Children's Respite Services
Cara's school-based trainee is PM's pick
Although disability support workers are statistically of an older working age, young people are showing their passion for supporting people with a disability at Cara services.
Since 2011, Cara has enrolled seven school-based trainees to learn and work as support workers in Cara services. The year 11 and 12 students complete a minimum of eight hours of training and work a week (up to 38 hours a week in school holidays), which contributes towards their vocational education training in their SACE studies and a leads to the award of Certificate III in Disability.
Once the students finish school, they can continue their traineeship with Cara towards their Certificate IV in Disability.
One fine example is Cara’s first school-based trainee, Miriam Vigouroux, who enrolled in the program in 2011 and who has continued her traineeship this year. Miriam has worked on Cara’s Camps for Kids and at a children’s respite service.
Behind Miriam’s early passion for a career in disability support is her brother who lives with autism.
“I spent a lot of my childhood in hospital with my brother, so this type of work is something I’ve kind of always done and comes very naturally to me,” says Miriam.
Miriam has extended her caring personality to other vulnerable groups, including Aboriginal communities and impoverished communities in India. All these selfless acts at such a young age have resulted in Miriam receiving several highly-acclaimed awards, including a Humanitarian Award from her local MP, a winner of the 2011 Australian Vocational Student Prize and the South Australian winner of the 2011 Prime Minister’s Award for Skills Excellence in School.
“I must thank Cara staff members who played a vital role in my training by mentoring and developing me both personally and professionally,” says Miriam.
Cara is honoured to have Miriam as a trainee, and excited to attract more talent and enthusiasm like hers into the organisation.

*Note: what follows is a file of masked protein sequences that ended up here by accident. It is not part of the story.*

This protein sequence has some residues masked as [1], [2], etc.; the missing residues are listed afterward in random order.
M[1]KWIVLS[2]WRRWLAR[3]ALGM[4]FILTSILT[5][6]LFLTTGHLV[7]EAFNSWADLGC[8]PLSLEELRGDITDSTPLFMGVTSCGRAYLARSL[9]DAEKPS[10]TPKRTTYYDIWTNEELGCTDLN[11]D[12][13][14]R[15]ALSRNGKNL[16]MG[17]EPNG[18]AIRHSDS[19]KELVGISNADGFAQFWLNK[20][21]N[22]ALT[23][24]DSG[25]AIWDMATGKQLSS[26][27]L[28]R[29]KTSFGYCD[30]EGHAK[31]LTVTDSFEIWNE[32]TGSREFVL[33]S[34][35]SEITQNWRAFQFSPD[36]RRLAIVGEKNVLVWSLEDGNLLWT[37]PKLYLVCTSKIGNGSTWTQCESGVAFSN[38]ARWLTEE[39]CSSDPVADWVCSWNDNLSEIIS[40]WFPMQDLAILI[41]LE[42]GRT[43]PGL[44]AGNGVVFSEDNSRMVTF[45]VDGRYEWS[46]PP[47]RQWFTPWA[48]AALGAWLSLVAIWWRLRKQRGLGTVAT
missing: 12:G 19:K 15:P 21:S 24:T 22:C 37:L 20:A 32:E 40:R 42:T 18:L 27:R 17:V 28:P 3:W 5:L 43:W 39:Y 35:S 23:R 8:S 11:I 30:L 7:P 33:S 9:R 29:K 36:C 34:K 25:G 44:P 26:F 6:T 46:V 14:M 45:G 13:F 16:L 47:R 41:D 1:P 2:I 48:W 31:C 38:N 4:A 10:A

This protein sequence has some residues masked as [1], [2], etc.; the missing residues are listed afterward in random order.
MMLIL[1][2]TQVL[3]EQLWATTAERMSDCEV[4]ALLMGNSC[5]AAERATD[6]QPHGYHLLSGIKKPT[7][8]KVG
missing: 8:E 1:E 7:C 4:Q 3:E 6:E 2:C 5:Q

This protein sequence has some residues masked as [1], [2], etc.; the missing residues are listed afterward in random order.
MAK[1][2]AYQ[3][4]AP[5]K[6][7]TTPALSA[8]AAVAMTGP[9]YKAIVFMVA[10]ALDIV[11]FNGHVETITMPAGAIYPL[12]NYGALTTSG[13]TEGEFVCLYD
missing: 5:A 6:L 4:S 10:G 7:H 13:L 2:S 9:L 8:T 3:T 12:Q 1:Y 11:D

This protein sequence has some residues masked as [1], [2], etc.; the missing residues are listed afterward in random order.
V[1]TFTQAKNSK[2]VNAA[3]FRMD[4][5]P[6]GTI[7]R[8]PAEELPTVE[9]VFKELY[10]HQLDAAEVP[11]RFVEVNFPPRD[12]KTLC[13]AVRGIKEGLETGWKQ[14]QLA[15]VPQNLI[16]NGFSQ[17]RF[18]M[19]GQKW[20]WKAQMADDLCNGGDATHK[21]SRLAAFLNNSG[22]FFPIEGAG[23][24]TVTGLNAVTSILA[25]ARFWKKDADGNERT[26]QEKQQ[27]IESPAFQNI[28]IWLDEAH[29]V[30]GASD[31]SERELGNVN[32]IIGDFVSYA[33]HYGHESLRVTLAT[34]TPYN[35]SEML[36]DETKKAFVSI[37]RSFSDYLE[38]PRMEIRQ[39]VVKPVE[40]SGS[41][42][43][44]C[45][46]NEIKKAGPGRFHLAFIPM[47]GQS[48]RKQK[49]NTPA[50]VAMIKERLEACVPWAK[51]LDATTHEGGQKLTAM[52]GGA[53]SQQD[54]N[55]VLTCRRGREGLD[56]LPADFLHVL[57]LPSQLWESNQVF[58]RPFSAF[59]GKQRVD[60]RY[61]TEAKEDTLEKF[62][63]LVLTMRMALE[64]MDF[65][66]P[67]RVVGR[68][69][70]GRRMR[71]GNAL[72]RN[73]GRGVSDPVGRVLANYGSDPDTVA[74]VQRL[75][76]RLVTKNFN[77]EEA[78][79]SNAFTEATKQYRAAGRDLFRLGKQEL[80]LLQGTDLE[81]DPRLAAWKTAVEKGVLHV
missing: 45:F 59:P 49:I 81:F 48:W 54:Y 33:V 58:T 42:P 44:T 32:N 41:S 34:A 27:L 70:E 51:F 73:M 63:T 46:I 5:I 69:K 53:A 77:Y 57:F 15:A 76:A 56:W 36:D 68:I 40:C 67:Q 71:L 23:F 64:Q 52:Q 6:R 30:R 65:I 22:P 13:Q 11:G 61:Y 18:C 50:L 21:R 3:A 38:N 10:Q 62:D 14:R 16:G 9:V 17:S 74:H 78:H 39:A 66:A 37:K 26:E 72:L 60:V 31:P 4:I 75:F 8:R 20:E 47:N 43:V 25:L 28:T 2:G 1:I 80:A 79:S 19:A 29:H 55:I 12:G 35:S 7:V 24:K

“Our aim is to have enrolled 15 school-based trainees by the end of 2012,” says Cara’s Staff Training & Development Officer, Richard Buttery. “It’s essential that we recruit young people into these roles to supplement our ageing workforce and create future leaders in the disability sector.”
Cara becomes chartered territory for children
Cara became the 48th organisation in South Australia to endorse the Charter of Rights for Children and Young People in Care when it received its certificate in June.
“While we have always been involved with young people in care as part of our respite programs and camps, it is only in the last 18 months that we have taken on a more specific role,” explains Todd Williams, Executive Manager, Respite and Client Services
“Under an arrangement with Families SA, we provide a therapeutic care model of support to 11 young people under guardianship in three locations. Cara works with them to provide stable, safe and nurturing environments in preparation for adulthood, ultimately supporting their transition into suitable long term accommodation.”
“Our values and our focus on rights already align with the Charter pretty well so endorsing was straightforward for the Board and the leadership team.
“The right to be heard and make choices, to be fully involved with decisions made about what happens in the house and to have a secure private space to call their own, all these are strongly stated in the Charter and also very important to young people living with disability, learning to manage their behaviour as they develop as citizens and move towards more independent living arrangements.”
Cara has incorporated the Charter into its policies and practice and features information about the Charter and a link on the Cara website.
Above right: Cara CEO Denice Wharldall (bottom left) signs the Charter certificate watched by Guardian Pam Simmons (bottom right) and the Cara executive team (back).
Photo supplied by the office of the Guardian for Children & Young People
Play is productive at Cara
Cara’s experience of supporting people with a disability over decades has identified that while adults learn through participation and practise, children learn best through play.
For this reason, Cara’s Play Project is placing greater emphasis on child development instead of disability support, where play time is the highlight of a child’s day at a Cara service. The Play Project is currently being evaluated at three Cara children’s services.
Cara Support Workers received training from TAFESA to identify a child’s developmental level and the play opportunities to further develop skills, including creative ways to improvise using the environment and resources around them. Following the learning, Cara arranged training and workshops in developing play opportunities with each child.
The development of this play training has been an excellent example of collaboration between service providers, educators and staff to provide better services for children with a disability, with the real winners being the children who receive a better service and are provided with opportunities to learn and have fun.